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5 Questions to Ask Yourself When Selecting a Power of Attorney

 Posted on February 21,2023 in Estate Planning

Denton County Estate Planning LawyerLife is anything but predictable - which is why estate planning is important for individuals of any age. A power of attorney (POA) document allows you to designate a trusted individual to make decisions on your behalf should you become incapacitated.

When selecting an individual to serve as your power of attorney, it is essential to choose someone you can trust with the responsibility and authority that comes with the role. To help ensure you make an informed decision, consider the following five questions.

Can This Person Handle the Responsibilities that Come With Being a Power of Attorney?

Serving as a power of attorney means making significant decisions and taking on important financial responsibilities. The person you select should be able to handle the potential challenges that come with the role. Ask yourself if this person has the skills to make sound decisions and handle the legal and financial aspects of managing your affairs.

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How Can I Incorporate Charitable Giving into My Texas Estate Plan?

 Posted on February 08,2023 in Estate Planning

Flower Mound Wills and Trusts LawyerGiving money to charity is a great way to leave a legacy and help others in need. Incorporating charitable giving into your Texas estate plan can have several significant benefits, both for you and the organizations that will receive your support. In some cases, thoughtful philanthropic planning can also reduce the amount of tax due on your estate.

When it comes to estate planning in Texas, there are several ways to incorporate charitable giving into your plan. Some of the most common methods include creating a charitable trust, donating through an estate plan beneficiary designation, and making a bequest in your will.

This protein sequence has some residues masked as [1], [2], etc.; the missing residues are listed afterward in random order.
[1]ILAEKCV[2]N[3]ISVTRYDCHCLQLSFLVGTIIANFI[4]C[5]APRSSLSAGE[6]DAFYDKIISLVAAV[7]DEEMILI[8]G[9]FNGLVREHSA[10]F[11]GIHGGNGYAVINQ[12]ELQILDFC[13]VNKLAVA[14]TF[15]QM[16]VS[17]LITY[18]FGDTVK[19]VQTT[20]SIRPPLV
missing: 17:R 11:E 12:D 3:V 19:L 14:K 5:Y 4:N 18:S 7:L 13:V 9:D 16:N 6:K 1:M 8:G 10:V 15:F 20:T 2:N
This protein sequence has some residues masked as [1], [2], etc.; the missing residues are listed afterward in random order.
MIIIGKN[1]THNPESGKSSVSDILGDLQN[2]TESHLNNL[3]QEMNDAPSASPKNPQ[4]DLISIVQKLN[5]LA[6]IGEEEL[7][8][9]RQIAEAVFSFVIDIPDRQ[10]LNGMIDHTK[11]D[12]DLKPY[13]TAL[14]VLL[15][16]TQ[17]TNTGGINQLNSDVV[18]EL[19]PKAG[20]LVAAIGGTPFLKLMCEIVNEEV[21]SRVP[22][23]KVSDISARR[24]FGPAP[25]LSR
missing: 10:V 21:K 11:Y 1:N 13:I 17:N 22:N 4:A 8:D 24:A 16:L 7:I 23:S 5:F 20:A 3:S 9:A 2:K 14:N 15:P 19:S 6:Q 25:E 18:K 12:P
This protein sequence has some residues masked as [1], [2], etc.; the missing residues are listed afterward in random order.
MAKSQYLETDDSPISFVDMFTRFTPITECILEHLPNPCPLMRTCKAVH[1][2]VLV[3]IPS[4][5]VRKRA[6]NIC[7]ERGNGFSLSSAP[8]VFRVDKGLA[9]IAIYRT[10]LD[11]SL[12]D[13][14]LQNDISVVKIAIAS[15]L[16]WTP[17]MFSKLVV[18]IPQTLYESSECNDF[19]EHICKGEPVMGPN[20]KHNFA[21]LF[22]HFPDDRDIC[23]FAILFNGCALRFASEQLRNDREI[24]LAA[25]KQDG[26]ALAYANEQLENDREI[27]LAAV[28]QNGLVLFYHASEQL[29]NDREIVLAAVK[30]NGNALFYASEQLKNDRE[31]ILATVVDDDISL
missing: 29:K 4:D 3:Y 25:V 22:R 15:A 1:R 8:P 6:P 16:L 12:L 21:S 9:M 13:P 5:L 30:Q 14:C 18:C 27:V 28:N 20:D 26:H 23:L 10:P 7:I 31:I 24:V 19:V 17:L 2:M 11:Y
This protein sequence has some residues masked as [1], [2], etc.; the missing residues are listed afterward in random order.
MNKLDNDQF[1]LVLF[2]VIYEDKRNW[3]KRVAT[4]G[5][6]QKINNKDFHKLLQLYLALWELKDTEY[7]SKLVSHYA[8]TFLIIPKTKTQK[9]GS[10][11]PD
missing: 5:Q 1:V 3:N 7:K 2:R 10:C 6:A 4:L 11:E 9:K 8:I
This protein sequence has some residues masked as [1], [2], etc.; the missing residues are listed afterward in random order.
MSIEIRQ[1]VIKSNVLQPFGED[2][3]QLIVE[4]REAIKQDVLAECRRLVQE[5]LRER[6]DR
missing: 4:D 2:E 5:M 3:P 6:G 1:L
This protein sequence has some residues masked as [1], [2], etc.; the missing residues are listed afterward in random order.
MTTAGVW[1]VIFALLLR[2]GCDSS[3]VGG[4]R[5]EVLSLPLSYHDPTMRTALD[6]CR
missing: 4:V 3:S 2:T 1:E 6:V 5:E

Exploring the Benefits of Charitable Trusts

A charitable trust is a legal document that establishes an account funded by your assets and held for the benefit of one or more charities. Charitable trusts allow you to donate a large sum of money to the organization(s) of your choice and receive significant tax benefits, as well as the satisfaction that comes with supporting the causes you believe in.

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Should I Seek Guardianship of My Aging Parent?

 Posted on January 16,2023 in Elder Law

Denton County adult guardianship lawyerTexas law allows an individual to become another person's guardian under certain circumstances. A guardian is someone who is legally responsible for taking care of another person's physical or financial wellbeing. In the case of an aging parent, a guardian may be needed if they are no longer able to make sound decisions on their own or manage their own property.

If your parent is getting older and struggling with cognitive decline or physical health concerns, you may be interested in exploring your legal options. Guardianship is a serious decision, and it is important to understand exactly what the process involves before making any decisions.

Basics of Adult Guardianship in Texas

There are two main types of guardianship in Texas. "Guardianship of the person" gives an individual authority over another person's healthcare. A guardian of the person is responsible for making decisions about medical care and living arrangements.

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Using a Special Needs Trust to Provide for a Child With Autism

 Posted on January 09,2023 in Estate Planning

Texas estate planning lawyerAs the term "Autism Spectrum Disorder" implies, autism exists on a spectrum. Some individuals with autism may require minimal support, while others require substantial assistance with decision-making and everyday life activities. If you have a child with autism, a special needs trust (SNT) is an important tool that can help ensure their financial security into adulthood.

A special needs trust allows you to set aside funds that are used exclusively for the benefit of your child without impacting his or her eligibility for government benefits. This blog will explain the fundamentals of a special needs trust as well as the unique benefits it may provide to families with autistic children.